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Me, You and India, Too.

Updated: 19 hours ago

What NOT to Do When You Arrive to India

The first time I visited India was in 2018. I traveled with my daughter Sophia, who was at the time just a few weeks from turning ten. It was among the longest journeys I had ever taken, over the top of the globe, just shy of 40 hours door to door.

I did exactly what you’re not supposed to do when you arrive to a foreign place ten time zones from home: take a shower and then tell yourself, too early in the day, that you are just going to lay your head on the pillow for a few minutes. It was early afternoon, and I couldn't fight it any longer, and while Sophia managed to sleep for nearly 12 straight hours, I woke a few short hours later overcome with grief and exhaustion.

It was just after 8:00pm and from the white sheets of a fancy hotel bed, I began to cry. And not just a few tears of relief or sentimentality, but a deluge. Hot rivers of tears soaking into the down pillow, flooding out of me as though a dam had broke deep in my heart and could not be plugged up again. After hour three, four, five I started to worry that maybe I would never stop crying. I would try to breathe it away, splash my face with water, only to have it begin again. Around hour six, I sent an S.O.S. text back to my friend in the U.S.

I need your help, I typed through the tears.

And then the text stream went something like a confession. That I had arrived to India wholly unprepared mentally, physically and spiritually. I forgot to lose ten pounds. I brought all the wrong clothes, some of which I left on my bedroom floor as I finished packing in the darkness at 3:00am, the morning after Christmas. I wrote to her that I thought I should feel different, look different, be entirely different to have earned this kind of experience. I was heartbroken that photos might reveal a true picture of a disheveled woman that had entirely lost the pulse on her life.

The Problem Was, I Was Doing Too Much

The problem was, that I had just come off a year where I had managed to produce twenty-seven events in just under 8 months, while mothering three children under the age of ten, while also pushing away grief over my parent’s plan to move away from their home around the corner, while also hosting Christmas dinner for ten people the night before we flew out. Like most women, I was doing too much. And doing too much was an understatement, even if you divide all of that between two versions of me.

I thought I should because I could, but all of that effort only managed to produce this feeling that my life had been built on a bed of quick sand, and if I didn’t keep running and grasping for the next sure thing, we would all be pulled under. I had spent that last year, the last decade, maybe even a lifetime doing so much for everyone else, that I didn’t even know the woman crying in that bed. She was a numb shell of someone that I used to know or wanted to be. And in the quiet of a hotel room 8000 miles away from home, she was lost, and unable to put a finger on her own heart when everything else fell away.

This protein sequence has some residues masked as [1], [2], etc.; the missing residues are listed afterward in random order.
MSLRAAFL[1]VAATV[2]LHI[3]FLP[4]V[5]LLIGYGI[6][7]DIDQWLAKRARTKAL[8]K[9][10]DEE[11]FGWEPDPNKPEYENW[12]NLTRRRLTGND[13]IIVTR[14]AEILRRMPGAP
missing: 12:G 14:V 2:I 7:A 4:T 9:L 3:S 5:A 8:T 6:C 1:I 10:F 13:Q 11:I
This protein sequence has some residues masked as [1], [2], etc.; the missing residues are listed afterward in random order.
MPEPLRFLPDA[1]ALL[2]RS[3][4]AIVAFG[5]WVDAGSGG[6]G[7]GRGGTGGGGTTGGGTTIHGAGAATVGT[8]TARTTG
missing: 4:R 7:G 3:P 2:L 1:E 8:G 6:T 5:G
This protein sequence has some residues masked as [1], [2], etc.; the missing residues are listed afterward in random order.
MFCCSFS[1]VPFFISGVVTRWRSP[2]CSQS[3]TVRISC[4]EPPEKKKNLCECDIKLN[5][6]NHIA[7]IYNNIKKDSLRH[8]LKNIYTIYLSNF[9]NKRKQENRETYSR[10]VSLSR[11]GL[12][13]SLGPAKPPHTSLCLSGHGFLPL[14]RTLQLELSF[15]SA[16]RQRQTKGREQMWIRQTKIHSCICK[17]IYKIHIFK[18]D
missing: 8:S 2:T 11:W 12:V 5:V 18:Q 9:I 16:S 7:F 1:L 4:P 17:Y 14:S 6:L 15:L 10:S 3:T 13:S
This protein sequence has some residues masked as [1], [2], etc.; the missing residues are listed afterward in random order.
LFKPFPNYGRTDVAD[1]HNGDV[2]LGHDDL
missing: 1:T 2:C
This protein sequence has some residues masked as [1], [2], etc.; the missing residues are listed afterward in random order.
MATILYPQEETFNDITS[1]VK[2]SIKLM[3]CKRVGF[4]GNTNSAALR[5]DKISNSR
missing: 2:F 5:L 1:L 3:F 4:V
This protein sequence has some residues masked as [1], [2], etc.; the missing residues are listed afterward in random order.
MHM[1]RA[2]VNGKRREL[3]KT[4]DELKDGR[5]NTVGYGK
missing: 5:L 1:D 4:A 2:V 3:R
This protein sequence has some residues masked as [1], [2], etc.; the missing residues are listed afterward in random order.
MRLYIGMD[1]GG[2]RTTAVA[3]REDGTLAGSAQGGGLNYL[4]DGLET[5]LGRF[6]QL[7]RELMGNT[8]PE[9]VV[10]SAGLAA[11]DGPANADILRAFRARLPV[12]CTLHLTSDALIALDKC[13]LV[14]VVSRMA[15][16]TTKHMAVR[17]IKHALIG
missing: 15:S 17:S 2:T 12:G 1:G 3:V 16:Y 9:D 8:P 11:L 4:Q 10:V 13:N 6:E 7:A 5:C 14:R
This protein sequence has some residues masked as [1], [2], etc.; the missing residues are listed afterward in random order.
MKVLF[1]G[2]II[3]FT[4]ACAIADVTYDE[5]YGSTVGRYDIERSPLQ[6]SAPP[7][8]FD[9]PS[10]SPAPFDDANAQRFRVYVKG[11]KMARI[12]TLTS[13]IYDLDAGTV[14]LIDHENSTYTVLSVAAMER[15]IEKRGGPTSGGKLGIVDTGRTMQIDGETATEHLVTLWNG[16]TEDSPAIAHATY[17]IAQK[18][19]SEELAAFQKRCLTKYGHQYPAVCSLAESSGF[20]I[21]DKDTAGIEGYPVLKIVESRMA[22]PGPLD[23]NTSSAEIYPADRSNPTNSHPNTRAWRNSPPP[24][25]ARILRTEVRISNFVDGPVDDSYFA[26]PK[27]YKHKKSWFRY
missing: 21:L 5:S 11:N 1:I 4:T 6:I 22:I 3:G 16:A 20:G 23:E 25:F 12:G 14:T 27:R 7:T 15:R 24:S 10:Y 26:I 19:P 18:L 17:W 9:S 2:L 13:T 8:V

I had come to India because of my daughter, and her lemonade stands that raised enough money to build a playground at a girls school in India. We were invited to meet the girls and bring hope from the First World, and a message that they matter; that their lives have value; that they can also make change in this world. That was Sophia’s story.

My story was that I was brought to India to be cracked open. I did not feel worthy of carrying a message of hope. My hot tears were not falling from heartbreak over the untapped lives of Indian girls, they were falling for my own lost life. The untapped truth that had stitched together the web of lies I told myself from as long back as I could remember.

And then It Cracked Me Open

After the tears dried the following morning, and we boarded the van for the commute to school, India continued to crack me open and pour herself into me. The two hour bus ride unfolded like passing through veils of a dream. Through the city of a roiling and bustling crush of humanity. The poverty and filth can be off putting, but that morning the boot of my own oppression was lifting, and my eyes were seeing clearer. And what I saw out that window looked like the most beautiful tapestry of life lived against all odds.

Out of the city and into the country, a thinner population, fewer houses. And the colors, the colors. Every mile the bus window framing the richness of color in the red earth; the shimmering greens and reds in the folds of the saris; the yellow and orange marigolds hanging in the stalls over stacks of fruits and vegetables. Out of poverty, slices of beauty popped like colors on a blank and dusty canvas.

I felt like my own dusty canvas. Tattered at the edges. Lacking much more than I could claim to possess. I felt so much shame about this. Shame that I only appeared to be what I claimed to be, and a reality that was just smoke and mirrors. I was tempted to arrive to a school of girls, full of wisdom. To sit with them and pour out my heart about independence and education. But on this bus ride, my American feminism was drawn in and quieted, like a raging lion tamed with a whisper. And as loud and crushing as India proved to be, it seeped into me just like that - with a whisper. So subtly and all-consuming, it silenced me into dumb-awe at my whiteness, my privilege, my impatient and voracious ego.